The Nuffield Council on Bioethics stated in a report this week that altering the DNA of a human embryo is not “morally unacceptable” if it is in the child’s “best interests.”
“It is our view that genome editing is not morally unacceptable in itself,” said Karen Yeung, chair of the Nuffield working group and professor of law, ethics, and informatics at the University of Birmingham.
“There is no reason to rule it out in principle,” she said.
In its new report titled “Genome editing and human reproduction: social and ethical issues,” the bioethics council said that new technologies have enabled “precisely targeted alterations to DNA sequences in living cells,” especially the CRISPR-Cas9 system that emerged in 2012.
“As a result, deliberately intervening in the human genome for the purposes of selecting traits of future children has now become a real and distinct possibility,” the 200-page report states.
Genetically modifying babies to influence the characteristics of future generations “could be ethically acceptable,” the council ruled, if two principles are satisfied.
The first is that such interventions must be consistent with “the welfare of a person who may be born as a consequence,” and second, they must “uphold principles of social justice and solidarity,” meaning that they do not “produce or exacerbate social division, or marginalise or disadvantage groups in society.”
While genome editing for reproductive purposes is “currently unlawful” in the UK, the authors state, “there is potential for genome editing to be used in a wider variety of more common circumstances, and for a wider range of purposes that may be unrelated to the avoidance of medical diseases or disorders.”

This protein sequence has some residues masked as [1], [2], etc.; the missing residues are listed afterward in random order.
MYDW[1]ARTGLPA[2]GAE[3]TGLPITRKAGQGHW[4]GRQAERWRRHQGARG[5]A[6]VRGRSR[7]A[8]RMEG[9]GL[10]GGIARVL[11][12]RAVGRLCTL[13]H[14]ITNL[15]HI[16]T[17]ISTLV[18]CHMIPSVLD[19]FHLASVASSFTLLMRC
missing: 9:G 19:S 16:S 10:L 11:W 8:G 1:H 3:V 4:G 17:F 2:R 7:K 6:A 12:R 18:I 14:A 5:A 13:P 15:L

In other words, the report suggests that human genome editing for the purpose of genetic improvement, and not only the avoidance of disease, may be morally acceptable, an affirmation that cannot help raising the specter of eugenics and designer babies.
“Our view is that the two guiding principles that condition the ethical acceptability of genome editing in the context of reproduction should orient ethical evaluation and are applicable to the full range of potential motivations for wishing to undertake such interventions,” they assert.
One of the co-authors, Jackie Leach Scully, professor of social ethics and bioethics at Newcastle University, said that heritable genome editing may one day become an option for parents “to try and secure what they think is the best start in life” for their children.
Marcy Darnovsky at the Center for Genetics and Society in California said, however, that the report opens the door to gene editing for enhancement and cosmetic purposes, something generally considered ethically problematic.
“They dispense with the usual pretence that this could – or, in their estimation, should – be prevented. They acknowledge that this may worsen inequality and social division, but don’t believe that should stand in the way,” Darnovsky said.
“In practical terms, they have thrown down a red carpet for unrestricted use of inheritable genetic engineering, and a gilded age in which some are treated as genetic ‘haves’ and the rest of us as ‘have-nots,’” she said.
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